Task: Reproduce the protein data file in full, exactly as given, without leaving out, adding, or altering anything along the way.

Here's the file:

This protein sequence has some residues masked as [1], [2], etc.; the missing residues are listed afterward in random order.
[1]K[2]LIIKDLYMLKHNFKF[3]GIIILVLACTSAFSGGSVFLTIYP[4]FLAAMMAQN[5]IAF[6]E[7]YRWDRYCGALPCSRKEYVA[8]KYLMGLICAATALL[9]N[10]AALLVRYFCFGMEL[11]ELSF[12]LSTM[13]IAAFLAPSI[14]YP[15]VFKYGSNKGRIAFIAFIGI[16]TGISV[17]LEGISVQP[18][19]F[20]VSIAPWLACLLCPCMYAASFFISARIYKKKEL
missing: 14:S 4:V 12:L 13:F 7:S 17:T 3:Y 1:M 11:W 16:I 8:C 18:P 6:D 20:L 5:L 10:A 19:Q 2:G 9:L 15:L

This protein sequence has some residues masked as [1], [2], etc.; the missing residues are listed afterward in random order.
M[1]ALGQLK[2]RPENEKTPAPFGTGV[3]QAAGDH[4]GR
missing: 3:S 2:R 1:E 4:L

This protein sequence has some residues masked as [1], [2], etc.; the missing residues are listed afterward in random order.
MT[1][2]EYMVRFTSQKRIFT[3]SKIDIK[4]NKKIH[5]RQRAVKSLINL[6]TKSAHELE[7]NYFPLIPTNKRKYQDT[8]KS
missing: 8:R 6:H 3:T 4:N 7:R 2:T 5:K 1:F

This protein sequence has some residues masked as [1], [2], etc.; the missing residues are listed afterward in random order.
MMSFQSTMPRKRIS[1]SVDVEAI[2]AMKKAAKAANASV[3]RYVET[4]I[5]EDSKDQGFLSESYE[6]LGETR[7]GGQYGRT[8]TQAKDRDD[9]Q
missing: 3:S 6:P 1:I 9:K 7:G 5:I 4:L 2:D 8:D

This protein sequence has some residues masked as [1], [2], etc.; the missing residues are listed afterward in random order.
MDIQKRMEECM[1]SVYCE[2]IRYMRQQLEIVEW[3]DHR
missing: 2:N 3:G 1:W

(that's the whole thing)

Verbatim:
This protein sequence has some residues masked as [1], [2], etc.; the missing residues are listed afterward in random order.
[1]K[2]LIIKDLYMLKHNFKF[3]GIIILVLACTSAFSGGSVFLTIYP[4]FLAAMMAQN[5]IAF[6]E[7]YRWDRYCGALPCSRKEYVA[8]KYLMGLICAATALL[9]N[10]AALLVRYFCFGMEL[11]ELSF[12]LSTM[13]IAAFLAPSI[14]YP[15]VFKYGSNKGRIAFIAFIGI[16]TGISV[17]LEGISVQP[18][19]F[20]VSIAPWLACLLCPCMYAASFFISARIYKKKEL
missing: 14:S 4:V 12:L 13:F 7:S 17:T 3:Y 1:M 11:W 16:I 8:C 18:P 6:D 20:L 5:L 10:A 19:Q 2:G 9:L 15:L

This protein sequence has some residues masked as [1], [2], etc.; the missing residues are listed afterward in random order.
M[1]ALGQLK[2]RPENEKTPAPFGTGV[3]QAAGDH[4]GR
missing: 3:S 2:R 1:E 4:L

This protein sequence has some residues masked as [1], [2], etc.; the missing residues are listed afterward in random order.
MT[1][2]EYMVRFTSQKRIFT[3]SKIDIK[4]NKKIH[5]RQRAVKSLINL[6]TKSAHELE[7]NYFPLIPTNKRKYQDT[8]KS
missing: 8:R 6:H 3:T 4:N 7:R 2:T 5:K 1:F

This protein sequence has some residues masked as [1], [2], etc.; the missing residues are listed afterward in random order.
MMSFQSTMPRKRIS[1]SVDVEAI[2]AMKKAAKAANASV[3]RYVET[4]I[5]EDSKDQGFLSESYE[6]LGETR[7]GGQYGRT[8]TQAKDRDD[9]Q
missing: 3:S 6:P 1:I 9:K 7:G 5:I 4:L 2:D 8:D

This protein sequence has some residues masked as [1], [2], etc.; the missing residues are listed afterward in random order.
MDIQKRMEECM[1]SVYCE[2]IRYMRQQLEIVEW[3]DHR
missing: 2:N 3:G 1:W